Nigeria’s keenly anticipated national elections are scheduled to take place in February and March 2019. These elections will mark the sixth vote since the reintroduction of democracy in 1999—and will follow the country’s first peaceful transition of power to an opposition party in 2015, when Goodluck Jonathan of the PDP conceded to Muhammadu Buhari of the rival APC. Based on field research in eight states and Abuja, this Special Report identifies the emerging and shifting risks of election violence for Nigeria’s 2019 elections and provides recommendations for Nigerian authorities and international donors supporting the electoral process to help mitigate these risks.

Read a Q&A with the authors

Summary

  • In 2019, Nigeria will hold national elections for the first time since a historic, peaceful, democratic transition of power to the opposition in 2015, when incumbent president Goodluck Jonathan of the People’s Democratic Party conceded defeat to Muhammudu Buhari of the All Progressives Congress (APC).
  • Buhari is standing for a second term, but nominations for other positions within the APC are expected to be highly contested. This could lead to the fragmentation of the party, defections to other parties, and violence.
  • Social and economic inequalities, ethnic and religious divisions, and structural weaknesses, such as corruption and weak state capacity, remain prevalent across Nigeria and contribute to the risks of electoral violence.
  • Other important factors contributing to the risks of electoral violence have evolved since 2015, including changing forms of insecurity and the prominence of disputes within, rather than between, the political parties. Grievances or violence arising from recent local government elections may also have significant consequences for national elections.
  • Public confidence in Nigeria’s Independent National Electoral Commission (INEC) is mixed. Although INEC was applauded for organizing broadly credible elections in 2015, some respondents expressed concerns that the commission’s progress may not be sustained in 2019.
  • More assertive communications by INEC, transparent results management, staffing reforms, earlier and more consistent police preparations, improved internal democracy within political parties, and the creation of a specialized election offenses commission would likely alleviate some risks of violence in the 2019 election cycle.
  • Successful state-level initiatives—such as efforts in Plateau State to tamp down on religious intolerance and an initiative in Kano State to improve the quality of election coverage by the media—could be considered for adaptation in other states.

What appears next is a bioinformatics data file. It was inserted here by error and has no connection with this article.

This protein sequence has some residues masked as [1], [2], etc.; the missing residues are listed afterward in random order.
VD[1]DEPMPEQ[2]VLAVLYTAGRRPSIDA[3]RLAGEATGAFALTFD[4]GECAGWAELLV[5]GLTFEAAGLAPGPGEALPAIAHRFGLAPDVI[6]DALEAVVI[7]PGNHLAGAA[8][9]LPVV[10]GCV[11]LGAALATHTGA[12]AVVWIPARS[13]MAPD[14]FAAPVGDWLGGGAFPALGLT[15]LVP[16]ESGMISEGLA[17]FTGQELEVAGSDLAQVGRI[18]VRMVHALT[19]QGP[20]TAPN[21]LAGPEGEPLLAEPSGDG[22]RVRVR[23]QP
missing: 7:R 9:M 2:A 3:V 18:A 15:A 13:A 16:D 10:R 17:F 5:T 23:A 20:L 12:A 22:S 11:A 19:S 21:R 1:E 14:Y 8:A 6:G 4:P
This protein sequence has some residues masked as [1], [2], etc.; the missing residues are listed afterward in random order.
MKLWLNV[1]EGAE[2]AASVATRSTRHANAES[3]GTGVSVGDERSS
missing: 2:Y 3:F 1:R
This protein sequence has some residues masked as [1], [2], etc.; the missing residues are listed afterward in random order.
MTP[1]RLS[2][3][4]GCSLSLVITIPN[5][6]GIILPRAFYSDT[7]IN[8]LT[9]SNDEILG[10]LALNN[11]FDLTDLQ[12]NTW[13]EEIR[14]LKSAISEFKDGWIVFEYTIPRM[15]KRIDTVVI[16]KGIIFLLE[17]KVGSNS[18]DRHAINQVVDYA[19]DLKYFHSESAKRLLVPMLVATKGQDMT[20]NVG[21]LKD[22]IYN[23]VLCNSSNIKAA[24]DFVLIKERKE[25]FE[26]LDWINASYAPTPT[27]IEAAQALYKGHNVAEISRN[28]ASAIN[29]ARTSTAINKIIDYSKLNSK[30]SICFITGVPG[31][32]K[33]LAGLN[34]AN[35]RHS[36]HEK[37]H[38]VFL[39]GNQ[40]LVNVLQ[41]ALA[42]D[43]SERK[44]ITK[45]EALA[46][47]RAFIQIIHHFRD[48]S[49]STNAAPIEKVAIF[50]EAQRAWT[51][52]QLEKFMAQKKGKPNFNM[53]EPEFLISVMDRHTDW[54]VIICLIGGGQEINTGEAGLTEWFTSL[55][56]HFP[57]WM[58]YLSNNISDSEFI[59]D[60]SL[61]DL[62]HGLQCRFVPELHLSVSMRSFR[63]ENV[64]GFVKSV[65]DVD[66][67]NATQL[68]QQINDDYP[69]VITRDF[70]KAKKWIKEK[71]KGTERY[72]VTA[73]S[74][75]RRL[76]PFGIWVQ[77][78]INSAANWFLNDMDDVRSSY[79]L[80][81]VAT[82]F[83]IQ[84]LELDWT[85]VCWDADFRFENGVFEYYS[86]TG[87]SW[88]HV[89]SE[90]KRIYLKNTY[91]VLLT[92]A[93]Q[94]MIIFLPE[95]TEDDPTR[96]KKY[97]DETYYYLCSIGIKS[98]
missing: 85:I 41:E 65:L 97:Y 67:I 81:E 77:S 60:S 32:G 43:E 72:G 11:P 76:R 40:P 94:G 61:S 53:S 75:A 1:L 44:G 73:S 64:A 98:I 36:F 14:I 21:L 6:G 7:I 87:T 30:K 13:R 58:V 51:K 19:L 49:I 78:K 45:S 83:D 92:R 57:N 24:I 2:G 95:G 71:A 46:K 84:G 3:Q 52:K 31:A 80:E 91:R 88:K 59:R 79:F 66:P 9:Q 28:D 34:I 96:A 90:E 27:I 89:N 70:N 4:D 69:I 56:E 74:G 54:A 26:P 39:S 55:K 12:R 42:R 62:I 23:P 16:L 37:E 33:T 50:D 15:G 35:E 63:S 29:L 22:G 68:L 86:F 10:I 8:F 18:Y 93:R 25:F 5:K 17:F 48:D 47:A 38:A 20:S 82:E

• The United States and other international supporters of Nigeria’s electoral process should augment their diplomatic efforts to preempt electoral violence in the run-up to the 2019 elections.
  • During the campaign, voting, and results phases of the election, regional and continental leaders should be prepared to mediate disputes and to work toward peaceful acceptance of the election’s outcomes.

About the Report

Drawing on more than two hundred interviews conducted in March and April 2018 in eight states and the Federal Capital Territory, this Special Report identifies the emerging and shifting risks of election violence for Nigeria’s 2019 elections and provides recommendations for Nigerian authorities and international donors supporting the electoral process to help mitigate these risks. Research for this report was supported by the Middle East and Africa Center and the Center for Applied Conflict Transformation at the United States Institute of Peace, and by the Centre for Democracy and Development, the CLEEN Foundation, the Fund for Peace, the International Republican Institute, and the National Democratic Institute. 

About the Authors

Aly Verjee is a visiting expert at the United States Institute of Peace. He has observed, administered, or analyzed more than thirty elections, mostly in sub-Saharan Africa. Chris Kwaja is a senior advisor at USIP and a senior lecturer at the Centre for Peace and Security Studies at the Modibbo Adama University of Technology in Yola, Nigeria. Oge Onubogu is a senior program officer at USIP and leads the Institute’s programs in Nigeria.

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